Remember when Jean M. Auel’s book “The Clan of the Cave Bear” hit bookstores around the world?
It was a novel set in prehistoric times but with a story line that could be easily transposed to the modern day, dealing as it did with family ties, belief systems, individual rights and a drive toward progressiveness in an emerging new world that regressive, stock-conservative reactionary forces did all they could to prevent.
Interestingly, the title says it all – and sadly, the very words of that title, despite harking back to prehistoric times, are equally applicable today.
In an age of increasingly strident Islamism, the words “clan”, “cave” and “bear” have never been more in vogue than they are today.
The most recent incident reminiscent of the primitive attitudes evoked in “The Clan of the Cave Bear” is the one about the South Park cartoon that depicted a figure.
Scarcely surprising. After all, that’s what cartoons do, they depict figures. It may come as a surprise to some, but cartoons are just that – images and as such not real people. One recent South Park episode depicted an invisible figure inside an imaginary bear costume. Islamists the world over decided that the invisible figment of imagination inside the sketchily drawn bear costume must be that of Mohammed and accordingly issued death threats to all concerned.
It was an Islamist drive to determine what people are allowed to imagine in the recesses of their minds when confronted by sketches of imaginary figures potentially hiding other imaginary figures.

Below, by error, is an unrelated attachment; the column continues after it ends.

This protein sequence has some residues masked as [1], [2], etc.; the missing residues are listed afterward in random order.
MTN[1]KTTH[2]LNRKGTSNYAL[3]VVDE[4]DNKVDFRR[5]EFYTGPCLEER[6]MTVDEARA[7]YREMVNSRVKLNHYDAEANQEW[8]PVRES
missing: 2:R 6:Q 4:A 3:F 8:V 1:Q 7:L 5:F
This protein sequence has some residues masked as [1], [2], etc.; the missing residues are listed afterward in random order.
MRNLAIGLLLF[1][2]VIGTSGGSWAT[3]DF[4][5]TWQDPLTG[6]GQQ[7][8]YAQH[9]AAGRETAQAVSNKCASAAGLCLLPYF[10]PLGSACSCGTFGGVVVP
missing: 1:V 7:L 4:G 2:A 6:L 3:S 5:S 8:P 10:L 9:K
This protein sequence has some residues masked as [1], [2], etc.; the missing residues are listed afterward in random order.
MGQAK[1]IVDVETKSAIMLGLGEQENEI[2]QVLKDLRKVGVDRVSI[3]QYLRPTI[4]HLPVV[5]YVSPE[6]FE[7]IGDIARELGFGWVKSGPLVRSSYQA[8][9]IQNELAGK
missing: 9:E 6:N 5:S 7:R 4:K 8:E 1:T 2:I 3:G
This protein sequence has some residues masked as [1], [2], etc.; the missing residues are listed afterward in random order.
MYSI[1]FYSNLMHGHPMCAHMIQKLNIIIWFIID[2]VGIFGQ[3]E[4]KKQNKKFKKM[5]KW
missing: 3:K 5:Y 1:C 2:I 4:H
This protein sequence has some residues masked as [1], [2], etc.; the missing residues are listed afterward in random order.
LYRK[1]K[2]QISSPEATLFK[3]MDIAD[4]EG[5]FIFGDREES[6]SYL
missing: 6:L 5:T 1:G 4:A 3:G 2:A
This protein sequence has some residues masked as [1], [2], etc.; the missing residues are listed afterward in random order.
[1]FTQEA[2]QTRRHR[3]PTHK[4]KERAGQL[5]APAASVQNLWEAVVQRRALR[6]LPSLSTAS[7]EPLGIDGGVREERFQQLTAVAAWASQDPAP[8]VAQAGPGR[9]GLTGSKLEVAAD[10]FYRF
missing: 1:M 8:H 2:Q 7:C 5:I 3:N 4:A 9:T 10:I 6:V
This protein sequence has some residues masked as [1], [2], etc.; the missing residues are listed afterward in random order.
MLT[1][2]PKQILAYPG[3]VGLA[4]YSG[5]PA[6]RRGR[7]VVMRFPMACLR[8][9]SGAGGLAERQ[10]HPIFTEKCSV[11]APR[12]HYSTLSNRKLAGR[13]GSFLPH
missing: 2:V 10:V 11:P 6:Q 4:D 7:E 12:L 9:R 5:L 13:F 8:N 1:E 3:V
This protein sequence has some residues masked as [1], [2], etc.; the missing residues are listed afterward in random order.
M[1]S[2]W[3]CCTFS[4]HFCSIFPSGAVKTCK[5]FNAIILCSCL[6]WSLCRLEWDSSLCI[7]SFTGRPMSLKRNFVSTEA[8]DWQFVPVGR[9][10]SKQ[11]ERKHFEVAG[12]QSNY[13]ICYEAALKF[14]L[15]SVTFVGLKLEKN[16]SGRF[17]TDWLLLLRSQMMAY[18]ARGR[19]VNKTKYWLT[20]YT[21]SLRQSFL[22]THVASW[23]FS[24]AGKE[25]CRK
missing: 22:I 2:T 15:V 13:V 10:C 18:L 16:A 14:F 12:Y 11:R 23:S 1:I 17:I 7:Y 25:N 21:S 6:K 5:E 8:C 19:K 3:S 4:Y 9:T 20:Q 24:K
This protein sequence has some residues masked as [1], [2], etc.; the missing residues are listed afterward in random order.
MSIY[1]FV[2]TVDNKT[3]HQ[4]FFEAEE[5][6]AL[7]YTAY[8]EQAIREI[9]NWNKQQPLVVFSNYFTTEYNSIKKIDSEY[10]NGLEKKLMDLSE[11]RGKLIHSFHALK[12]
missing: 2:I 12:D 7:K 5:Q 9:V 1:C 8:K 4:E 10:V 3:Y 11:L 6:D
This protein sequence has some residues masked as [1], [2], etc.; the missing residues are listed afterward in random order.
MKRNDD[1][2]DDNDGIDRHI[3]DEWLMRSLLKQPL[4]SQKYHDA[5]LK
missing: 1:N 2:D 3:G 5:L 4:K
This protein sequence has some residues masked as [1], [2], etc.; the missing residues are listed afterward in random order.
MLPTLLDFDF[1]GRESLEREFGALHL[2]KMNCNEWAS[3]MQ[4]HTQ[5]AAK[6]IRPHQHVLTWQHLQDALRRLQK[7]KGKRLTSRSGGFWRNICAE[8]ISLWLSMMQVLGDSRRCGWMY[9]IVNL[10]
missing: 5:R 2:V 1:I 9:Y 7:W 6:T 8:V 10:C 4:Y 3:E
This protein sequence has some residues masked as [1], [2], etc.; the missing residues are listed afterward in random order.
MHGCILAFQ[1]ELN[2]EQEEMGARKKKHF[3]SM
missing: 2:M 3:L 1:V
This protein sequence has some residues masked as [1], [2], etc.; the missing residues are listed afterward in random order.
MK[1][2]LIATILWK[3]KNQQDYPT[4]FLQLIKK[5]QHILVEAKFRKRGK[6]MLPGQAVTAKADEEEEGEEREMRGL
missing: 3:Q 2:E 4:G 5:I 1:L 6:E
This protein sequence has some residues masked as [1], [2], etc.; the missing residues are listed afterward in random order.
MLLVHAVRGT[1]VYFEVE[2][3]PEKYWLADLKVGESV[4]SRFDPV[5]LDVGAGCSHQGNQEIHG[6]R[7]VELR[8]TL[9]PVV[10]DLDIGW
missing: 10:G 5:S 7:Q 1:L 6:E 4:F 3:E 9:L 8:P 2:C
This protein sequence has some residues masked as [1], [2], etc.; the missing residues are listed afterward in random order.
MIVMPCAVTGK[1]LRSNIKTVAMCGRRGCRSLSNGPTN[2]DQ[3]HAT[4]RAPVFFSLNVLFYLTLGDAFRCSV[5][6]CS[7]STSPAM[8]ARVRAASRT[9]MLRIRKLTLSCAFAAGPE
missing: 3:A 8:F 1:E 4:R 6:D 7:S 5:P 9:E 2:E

Only it turned out that the imaginary figure concealed inside the imaginary bear costume was not that of Mohammed – after all, there are no images of him so nobody knows what he looks like – but instead a depiction of Santa Claus. That’s Father Christmas – another imaginary figure whose physical appearance is a total mystery.
That wasn’t enough for the Islamists. Echoing the sort of caveman mentality of prehistoric times, they insisted their fatwa on the makers of the cartoon still stands.
And TV channels the world over such as Comedy Central are tripping over their feet to accommodate the extremists by censoring the relevant episode from their programming schedules, lest the imaginary image of an invisible image inside a bear image offend people of a religion who do not believe in Father Christmas.
And as Sweden’s English-language daily The Local and website EuropeNews report (here and here), this kowtowing to the basest of standards has reached Swedish shores too – the relevant episodes of South Park will not be screened in Sweden.
We are being forcibly returned to the era of the caveman where imaginary figures in bear costumes are banned from the deepest recesses of the individual’s mind by despots whose clan mentality is surely more at home in the caves of Tora Bora than in modern, forward-looking, development-embracing society.
And in an interesting development, it turns out that that other cartoon show, the Simpsons has now entered the fray.
In support of South Park.
The film “The War of the Worlds” was interesting – and scary. Its sequel, “The War of the Cartoons” would be hysterically funny – were it not so frighteningly serious. Both deal with aliens, both deal with imaginary figures – but only one is being taken seriously.
If the civilized world, starting with Europe, doesn’t take a firm hold of its senses – and self-respect – the following cartoon by eminent Israeli caricaturist Yaakov Kirschen who pens the Dry Bones cartoons may well be the one that says it all: